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Taliban Claims Responsibility for Suicide Bombing

by Ayaz Gul August 09, 2015

The Taliban has claimed responsibility for another deadly suicide car bombing in Afghanistan, a day after a series of terrorist blasts killed more than 50 in and near Kabul.

In a statement sent to VOA, the Taliban said it was behind Saturday's explosion in the Khanabad district of the northern Kunduz province. Afghan officials said Sunday that the death toll from the blast had risen to 29.

Most of the dead were members of a pro-government militia.

The Afghan capital is nervous and people are on edge after the worst outbreak of terrorism since the Taliban confirmed it is under new leadership after the death of founder Mullah Mohammad Omar.

The Taliban claimed responsibility for sending in three suicide bombers to attack Camp Integrity Friday, a U.S. special forces base near the main airport in Kabul.

​​Eight civilian military contractors and a U.S. serviceman were killed late Friday during an attack on Camp Integrity, a U.S. special forces base near the main airport in Kabul. The Pentagon identified the soldier on Sunday as Master Sgt. Peter McKenna.

Earlier Friday, a Taliban suicide bomber dressed in a police uniform blew himself up in a crowd of cadets at an Afghan police academy in Kabul. At least 27 were killed and more than 25 wounded.

But no one has yet claimed responsibility for Friday's truck bombing in a residential area of Kabul which killed at least 15 and wounded 240, mostly civilians.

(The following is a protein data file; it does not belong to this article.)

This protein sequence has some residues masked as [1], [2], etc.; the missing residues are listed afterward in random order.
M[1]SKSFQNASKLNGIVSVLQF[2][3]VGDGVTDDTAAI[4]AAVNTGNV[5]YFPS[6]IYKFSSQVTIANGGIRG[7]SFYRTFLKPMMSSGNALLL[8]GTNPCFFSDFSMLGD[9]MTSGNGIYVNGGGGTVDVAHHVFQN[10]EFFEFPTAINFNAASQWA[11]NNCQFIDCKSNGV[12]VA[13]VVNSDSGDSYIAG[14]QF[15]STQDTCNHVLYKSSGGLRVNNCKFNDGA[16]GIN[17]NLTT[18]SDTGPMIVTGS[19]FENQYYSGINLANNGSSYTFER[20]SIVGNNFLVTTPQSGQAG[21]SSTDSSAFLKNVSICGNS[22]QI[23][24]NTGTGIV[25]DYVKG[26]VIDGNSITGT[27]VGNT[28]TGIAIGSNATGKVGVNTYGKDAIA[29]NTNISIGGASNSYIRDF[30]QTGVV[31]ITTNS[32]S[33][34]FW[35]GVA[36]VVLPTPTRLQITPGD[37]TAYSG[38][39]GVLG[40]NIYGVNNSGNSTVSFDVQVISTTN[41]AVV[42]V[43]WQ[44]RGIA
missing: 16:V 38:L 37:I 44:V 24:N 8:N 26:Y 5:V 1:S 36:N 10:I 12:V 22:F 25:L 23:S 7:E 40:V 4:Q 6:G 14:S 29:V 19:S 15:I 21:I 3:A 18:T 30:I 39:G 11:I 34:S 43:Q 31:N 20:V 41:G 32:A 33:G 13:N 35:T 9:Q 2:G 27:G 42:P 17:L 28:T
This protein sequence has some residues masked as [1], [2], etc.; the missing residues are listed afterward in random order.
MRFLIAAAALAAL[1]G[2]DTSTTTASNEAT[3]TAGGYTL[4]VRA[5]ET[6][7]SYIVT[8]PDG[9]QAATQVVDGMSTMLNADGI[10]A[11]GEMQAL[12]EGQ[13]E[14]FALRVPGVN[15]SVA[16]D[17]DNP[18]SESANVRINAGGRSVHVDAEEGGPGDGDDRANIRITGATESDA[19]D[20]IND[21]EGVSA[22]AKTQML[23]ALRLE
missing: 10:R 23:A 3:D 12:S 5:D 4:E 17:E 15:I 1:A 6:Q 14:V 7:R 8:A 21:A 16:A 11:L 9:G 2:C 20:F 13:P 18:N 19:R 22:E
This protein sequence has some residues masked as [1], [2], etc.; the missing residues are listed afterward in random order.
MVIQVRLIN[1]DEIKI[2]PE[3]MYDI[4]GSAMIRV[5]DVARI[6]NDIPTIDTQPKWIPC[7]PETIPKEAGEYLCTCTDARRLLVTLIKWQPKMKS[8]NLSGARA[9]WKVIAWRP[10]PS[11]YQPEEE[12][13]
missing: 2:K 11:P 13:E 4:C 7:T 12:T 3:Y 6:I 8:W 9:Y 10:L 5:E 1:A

Afghan President Ashraf Ghani said whoever was behind the truck bomb attack has gained nothing.

'The killing of civilians, especially women and children, shows the desperation and defeat of the enemies of Afghanistan by our national security forces,' Ghani said.

U.S. National Security Adviser Susan Rice spoke by telephone with Ghani Saturday while President Barack Obama's Assistant for Homeland Security, Lisa Monaco, talked with Afghanistan's National Security Advisor Hanif Atmar.

Both expressed deepest condolences to the victims of what the White House calls 'heinous' attacks and reaffirmed U.S. commitment to the Afghan government as it confronts terrorists.

The Taliban abruptly canceled a second round of peace talks with Afghanistan scheduled for earlier this month after the news of Mullah Omar's death.

Pakistan officials on Friday insisted the peace talks are ongoing and are only being paused temporarily.

New Taliban leader Mullah Ahktar Mansoor has not been clear on whether he is interested on continuing to hold peace talks with the Afghan government.

Mullah Mansour said recently that the Taliban will continue jihad to turn Afghanistan into an Islamic state. He said all decisions will be based on strict Islamic law, including the choice to keep fighting or hold talks.

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